TIA,
Ash
March 22, 2010 - 9:06 am UTC

I don't use that script, I don't have that script, I've never used that script.

I use my own query, which I've given out for anyone to use. You can use that if you like my stuff. If you use the above script, Please utilize support to question it. I didn't write it.

I don't know what "t99" is as well.

Here is the rule:

if you have a foreign key on column(s)

c1, ..., cN

then you need an index that starts with

c1, ... cN

it (the index) can be on c1, ... cN, CA, CB, C....CZ

it just has to start with C1, ... CN in some order.

My script assumes the ordering is the same in the index as the foreign key. They don't have to be, but my script assumes they do.

### indexing strategy

Ravi B, July 30, 2010 - 7:45 pm UTC

Hi Tom,

We have an application where we access a big table(about 3075708 rows) with about 30 columns.

There is a multi-user interface where operators query this table and perform DML operations.

The table could be queried on single or combination of columns. What indexing strategy would you recommend?

Thanks!
August 02, 2010 - 8:48 am UTC

it would depend on the predicates themselves - insufficient data here to answer.

Ravi B, August 02, 2010 - 11:03 am UTC

Tom,

Most of the time predicates are like operator on these columns. Please let me know if you need more information.

Thanks.
August 02, 2010 - 11:09 am UTC

like, <, = - doesn't matter (well, they will)

what matters first - the where clauses

do you do

where a = ? and b > ? and c like ?

or do you do

where a = ?
where b > ?
where c like ?

do you do this to all 30 columns

etc. You'd need to see the workload - perhaps what you want to do is run your workload and then use the index advisor in the tuning pack of enterprise manager to see what it recommends based on your queries.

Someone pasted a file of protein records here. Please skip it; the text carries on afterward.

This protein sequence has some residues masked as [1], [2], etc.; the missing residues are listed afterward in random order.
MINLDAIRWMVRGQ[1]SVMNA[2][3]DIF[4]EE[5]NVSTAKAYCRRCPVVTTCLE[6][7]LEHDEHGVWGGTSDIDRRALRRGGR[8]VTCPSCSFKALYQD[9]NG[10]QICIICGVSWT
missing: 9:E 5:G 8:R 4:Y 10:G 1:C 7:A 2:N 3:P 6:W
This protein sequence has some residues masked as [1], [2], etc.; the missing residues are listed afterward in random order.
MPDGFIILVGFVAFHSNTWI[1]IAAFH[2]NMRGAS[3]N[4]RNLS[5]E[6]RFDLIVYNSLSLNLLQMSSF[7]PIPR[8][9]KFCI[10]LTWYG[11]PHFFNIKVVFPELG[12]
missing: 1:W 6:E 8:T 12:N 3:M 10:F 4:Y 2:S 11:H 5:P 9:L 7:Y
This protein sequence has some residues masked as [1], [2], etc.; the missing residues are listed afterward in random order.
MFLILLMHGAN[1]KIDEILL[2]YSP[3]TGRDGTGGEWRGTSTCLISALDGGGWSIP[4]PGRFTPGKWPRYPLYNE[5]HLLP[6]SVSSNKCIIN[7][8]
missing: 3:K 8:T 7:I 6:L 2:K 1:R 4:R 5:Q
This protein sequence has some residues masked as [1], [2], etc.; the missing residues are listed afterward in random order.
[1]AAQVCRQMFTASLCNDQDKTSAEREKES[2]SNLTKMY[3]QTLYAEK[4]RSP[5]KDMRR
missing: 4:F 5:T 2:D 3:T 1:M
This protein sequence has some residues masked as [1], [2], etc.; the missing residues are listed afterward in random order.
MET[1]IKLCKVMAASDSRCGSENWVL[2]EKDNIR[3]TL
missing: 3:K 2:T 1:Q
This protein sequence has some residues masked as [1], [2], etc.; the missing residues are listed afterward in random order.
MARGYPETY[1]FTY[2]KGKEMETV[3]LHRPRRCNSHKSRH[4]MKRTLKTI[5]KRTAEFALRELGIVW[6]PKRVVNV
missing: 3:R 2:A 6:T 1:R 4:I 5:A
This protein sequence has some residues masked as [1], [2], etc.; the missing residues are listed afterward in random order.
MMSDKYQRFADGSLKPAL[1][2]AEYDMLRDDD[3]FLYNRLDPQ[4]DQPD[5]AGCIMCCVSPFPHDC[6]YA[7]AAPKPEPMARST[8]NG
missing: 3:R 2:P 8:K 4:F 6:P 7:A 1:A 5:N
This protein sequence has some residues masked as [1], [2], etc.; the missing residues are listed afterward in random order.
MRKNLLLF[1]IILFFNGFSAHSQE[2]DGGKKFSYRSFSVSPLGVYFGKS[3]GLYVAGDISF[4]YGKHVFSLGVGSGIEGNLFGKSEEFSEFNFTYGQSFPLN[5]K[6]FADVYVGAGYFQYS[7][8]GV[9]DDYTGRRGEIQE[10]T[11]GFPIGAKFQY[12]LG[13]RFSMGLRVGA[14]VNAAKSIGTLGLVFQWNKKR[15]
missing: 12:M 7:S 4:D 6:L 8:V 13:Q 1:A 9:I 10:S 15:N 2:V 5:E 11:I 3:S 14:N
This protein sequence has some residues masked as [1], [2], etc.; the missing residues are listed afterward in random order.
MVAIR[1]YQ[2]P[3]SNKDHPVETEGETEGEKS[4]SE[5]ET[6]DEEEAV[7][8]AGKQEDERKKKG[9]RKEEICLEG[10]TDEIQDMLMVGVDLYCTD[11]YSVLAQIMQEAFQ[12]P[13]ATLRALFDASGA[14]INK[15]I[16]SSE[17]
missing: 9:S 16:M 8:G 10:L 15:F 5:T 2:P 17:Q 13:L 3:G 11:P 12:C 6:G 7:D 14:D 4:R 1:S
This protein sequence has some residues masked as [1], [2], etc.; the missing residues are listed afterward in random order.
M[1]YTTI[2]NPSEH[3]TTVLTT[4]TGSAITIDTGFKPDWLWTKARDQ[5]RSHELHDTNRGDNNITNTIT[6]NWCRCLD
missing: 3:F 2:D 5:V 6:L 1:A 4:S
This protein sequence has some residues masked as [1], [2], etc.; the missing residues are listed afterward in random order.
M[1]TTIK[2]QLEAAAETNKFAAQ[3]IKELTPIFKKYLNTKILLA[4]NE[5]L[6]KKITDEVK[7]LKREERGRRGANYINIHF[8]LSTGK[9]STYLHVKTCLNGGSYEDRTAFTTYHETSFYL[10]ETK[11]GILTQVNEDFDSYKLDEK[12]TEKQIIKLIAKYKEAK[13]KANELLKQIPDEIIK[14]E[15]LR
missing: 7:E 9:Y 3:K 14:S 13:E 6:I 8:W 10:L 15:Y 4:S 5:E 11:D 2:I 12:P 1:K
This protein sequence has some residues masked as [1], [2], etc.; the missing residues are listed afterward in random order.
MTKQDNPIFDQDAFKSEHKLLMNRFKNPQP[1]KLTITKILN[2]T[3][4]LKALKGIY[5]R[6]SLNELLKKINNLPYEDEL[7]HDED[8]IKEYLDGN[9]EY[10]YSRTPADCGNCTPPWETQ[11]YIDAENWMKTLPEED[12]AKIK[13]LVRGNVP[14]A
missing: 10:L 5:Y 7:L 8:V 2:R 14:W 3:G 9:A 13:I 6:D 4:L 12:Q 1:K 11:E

A reader, August 02, 2010 - 11:31 am UTC

Tom,

All the columns are varchar2 columns. Operators would input partial values may be 2 to 3 columns (approx) at a time and do a search. So, the search is always %<value>%. These 2 to 3 columns could be any of the 30 columns based on what they are searching. There would be no =, >, < or any other type of searches.
August 02, 2010 - 11:43 am UTC

... %<value>% ...

no b-tree indexes then, maybe a text index - you'll want to read up on that. You'll want to maybe tag these elements and have a single index so you can section search. text indexes can help with leading % searches as well.

Ravi B, August 02, 2010 - 3:24 pm UTC

Tom,

I looked into the article and documentation on intermedia text. I guess i will run into a problem with sync'ing the index. Our system is more like an OLTP system with frequent inserts/updates hence frequent syncing might not be advisable for this huge table. I think these kind of adhoc searches on dynamic column predicates is quite frequent in data warehouse environment. I wonder how to deal with it other than text based search.

Thanks!
August 02, 2010 - 4:18 pm UTC

in a warehouse - you'd have the same problem - leading wildcard searches are never going to be the most performant thing on the planet here. Think about it - normal b*tree and bitmap indexes - not useful - the leading % means you have to inspect *every* row with them. A text index (a single text index) on all of the columns is going to be the way to go. What you need to decide is whether you can deal with a small lag between time of insert and the time you can search for that record.

Here on asktom, you cannot search for your review right away after putting it in - you have to wait for it to be sync'ed. That to me is acceptable. Maybe - once you make the business understand this 'requirement' of theirs and how expensive it will be - they will be more than willing to live with some lag time.